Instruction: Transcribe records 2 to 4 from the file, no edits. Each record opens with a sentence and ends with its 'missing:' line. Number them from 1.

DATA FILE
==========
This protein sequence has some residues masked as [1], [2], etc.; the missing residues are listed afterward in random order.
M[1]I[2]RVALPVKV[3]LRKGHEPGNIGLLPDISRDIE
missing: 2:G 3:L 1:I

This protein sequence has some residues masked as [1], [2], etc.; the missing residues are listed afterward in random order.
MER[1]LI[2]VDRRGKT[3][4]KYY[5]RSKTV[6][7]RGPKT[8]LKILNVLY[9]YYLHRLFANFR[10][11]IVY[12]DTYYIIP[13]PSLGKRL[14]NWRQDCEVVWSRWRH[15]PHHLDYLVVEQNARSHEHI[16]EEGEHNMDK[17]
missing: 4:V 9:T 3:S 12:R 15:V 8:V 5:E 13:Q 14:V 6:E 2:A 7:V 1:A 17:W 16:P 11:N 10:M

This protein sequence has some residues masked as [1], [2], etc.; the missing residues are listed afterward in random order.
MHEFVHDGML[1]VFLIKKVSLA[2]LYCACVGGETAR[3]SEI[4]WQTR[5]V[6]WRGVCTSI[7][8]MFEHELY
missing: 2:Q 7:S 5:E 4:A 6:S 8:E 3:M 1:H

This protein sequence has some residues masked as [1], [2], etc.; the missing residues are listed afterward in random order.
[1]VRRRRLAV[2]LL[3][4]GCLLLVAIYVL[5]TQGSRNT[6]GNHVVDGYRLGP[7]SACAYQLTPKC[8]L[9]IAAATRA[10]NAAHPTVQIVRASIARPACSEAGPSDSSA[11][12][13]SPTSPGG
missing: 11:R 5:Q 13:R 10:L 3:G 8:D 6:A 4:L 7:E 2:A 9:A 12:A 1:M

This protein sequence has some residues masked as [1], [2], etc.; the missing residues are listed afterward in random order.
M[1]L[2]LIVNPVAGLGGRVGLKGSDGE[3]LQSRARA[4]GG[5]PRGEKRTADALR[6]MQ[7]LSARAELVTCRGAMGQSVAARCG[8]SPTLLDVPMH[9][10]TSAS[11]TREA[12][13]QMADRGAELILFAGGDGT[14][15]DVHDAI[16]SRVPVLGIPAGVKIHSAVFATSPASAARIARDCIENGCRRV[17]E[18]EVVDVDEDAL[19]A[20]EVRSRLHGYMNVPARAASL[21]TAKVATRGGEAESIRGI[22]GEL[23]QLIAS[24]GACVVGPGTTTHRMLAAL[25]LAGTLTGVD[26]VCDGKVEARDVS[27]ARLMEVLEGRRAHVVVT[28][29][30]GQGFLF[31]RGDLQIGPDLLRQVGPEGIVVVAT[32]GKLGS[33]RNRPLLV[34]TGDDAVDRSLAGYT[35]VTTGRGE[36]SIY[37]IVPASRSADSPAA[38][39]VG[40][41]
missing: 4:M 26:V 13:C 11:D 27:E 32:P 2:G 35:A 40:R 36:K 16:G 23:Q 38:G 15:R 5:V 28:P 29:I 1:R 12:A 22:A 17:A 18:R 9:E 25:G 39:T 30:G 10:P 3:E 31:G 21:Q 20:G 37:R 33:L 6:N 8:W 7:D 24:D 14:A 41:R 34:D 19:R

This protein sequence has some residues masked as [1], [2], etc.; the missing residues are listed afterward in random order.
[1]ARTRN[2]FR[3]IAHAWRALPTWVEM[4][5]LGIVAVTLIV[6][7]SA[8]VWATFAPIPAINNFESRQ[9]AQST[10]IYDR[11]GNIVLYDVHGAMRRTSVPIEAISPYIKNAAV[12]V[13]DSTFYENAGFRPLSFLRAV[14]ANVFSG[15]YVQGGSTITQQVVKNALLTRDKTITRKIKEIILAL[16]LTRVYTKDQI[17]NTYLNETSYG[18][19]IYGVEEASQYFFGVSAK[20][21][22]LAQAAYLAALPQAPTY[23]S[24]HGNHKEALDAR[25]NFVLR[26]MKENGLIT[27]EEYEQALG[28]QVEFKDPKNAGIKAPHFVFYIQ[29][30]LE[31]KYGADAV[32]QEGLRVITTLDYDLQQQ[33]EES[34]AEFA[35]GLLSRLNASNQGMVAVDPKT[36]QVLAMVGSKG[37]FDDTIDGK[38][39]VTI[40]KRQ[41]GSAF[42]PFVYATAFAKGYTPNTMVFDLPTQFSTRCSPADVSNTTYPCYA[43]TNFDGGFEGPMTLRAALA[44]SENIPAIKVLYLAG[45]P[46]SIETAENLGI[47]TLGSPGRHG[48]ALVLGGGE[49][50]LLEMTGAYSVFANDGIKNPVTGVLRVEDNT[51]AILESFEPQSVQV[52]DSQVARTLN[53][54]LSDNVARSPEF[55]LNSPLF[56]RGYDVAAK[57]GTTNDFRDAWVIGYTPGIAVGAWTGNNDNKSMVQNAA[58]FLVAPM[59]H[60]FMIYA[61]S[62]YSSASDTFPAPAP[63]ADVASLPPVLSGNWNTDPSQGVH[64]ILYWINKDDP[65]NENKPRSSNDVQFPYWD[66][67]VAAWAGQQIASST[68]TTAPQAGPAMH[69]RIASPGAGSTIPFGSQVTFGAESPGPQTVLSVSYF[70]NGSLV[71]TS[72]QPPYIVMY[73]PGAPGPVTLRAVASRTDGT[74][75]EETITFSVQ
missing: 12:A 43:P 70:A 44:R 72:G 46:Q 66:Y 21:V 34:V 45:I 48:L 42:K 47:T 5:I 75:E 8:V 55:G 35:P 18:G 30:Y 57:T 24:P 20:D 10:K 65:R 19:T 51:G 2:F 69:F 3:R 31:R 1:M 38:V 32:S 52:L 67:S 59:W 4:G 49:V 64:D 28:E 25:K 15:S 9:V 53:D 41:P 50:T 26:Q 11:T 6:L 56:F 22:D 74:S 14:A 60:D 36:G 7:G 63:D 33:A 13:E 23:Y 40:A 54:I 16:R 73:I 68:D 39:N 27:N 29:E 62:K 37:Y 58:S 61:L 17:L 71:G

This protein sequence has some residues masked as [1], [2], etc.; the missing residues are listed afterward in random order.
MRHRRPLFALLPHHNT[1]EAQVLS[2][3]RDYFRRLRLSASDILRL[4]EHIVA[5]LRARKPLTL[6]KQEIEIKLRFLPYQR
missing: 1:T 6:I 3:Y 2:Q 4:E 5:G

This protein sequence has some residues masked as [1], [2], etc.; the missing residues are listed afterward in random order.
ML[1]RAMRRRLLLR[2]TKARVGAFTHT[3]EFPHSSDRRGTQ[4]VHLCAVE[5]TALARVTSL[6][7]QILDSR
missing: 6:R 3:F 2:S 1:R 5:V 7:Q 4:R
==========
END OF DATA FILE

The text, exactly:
This protein sequence has some residues masked as [1], [2], etc.; the missing residues are listed afterward in random order.
MER[1]LI[2]VDRRGKT[3][4]KYY[5]RSKTV[6][7]RGPKT[8]LKILNVLY[9]YYLHRLFANFR[10][11]IVY[12]DTYYIIP[13]PSLGKRL[14]NWRQDCEVVWSRWRH[15]PHHLDYLVVEQNARSHEHI[16]EEGEHNMDK[17]
missing: 4:V 9:T 3:S 12:R 15:V 8:V 5:E 13:Q 14:V 6:E 2:A 7:V 1:A 17:W 16:P 11:N 10:M

This protein sequence has some residues masked as [1], [2], etc.; the missing residues are listed afterward in random order.
MHEFVHDGML[1]VFLIKKVSLA[2]LYCACVGGETAR[3]SEI[4]WQTR[5]V[6]WRGVCTSI[7][8]MFEHELY
missing: 2:Q 7:S 5:E 4:A 6:S 8:E 3:M 1:H

This protein sequence has some residues masked as [1], [2], etc.; the missing residues are listed afterward in random order.
[1]VRRRRLAV[2]LL[3][4]GCLLLVAIYVL[5]TQGSRNT[6]GNHVVDGYRLGP[7]SACAYQLTPKC[8]L[9]IAAATRA[10]NAAHPTVQIVRASIARPACSEAGPSDSSA[11][12][13]SPTSPGG
missing: 11:R 5:Q 13:R 10:L 3:G 8:D 6:A 4:L 7:E 2:A 9:A 12:A 1:M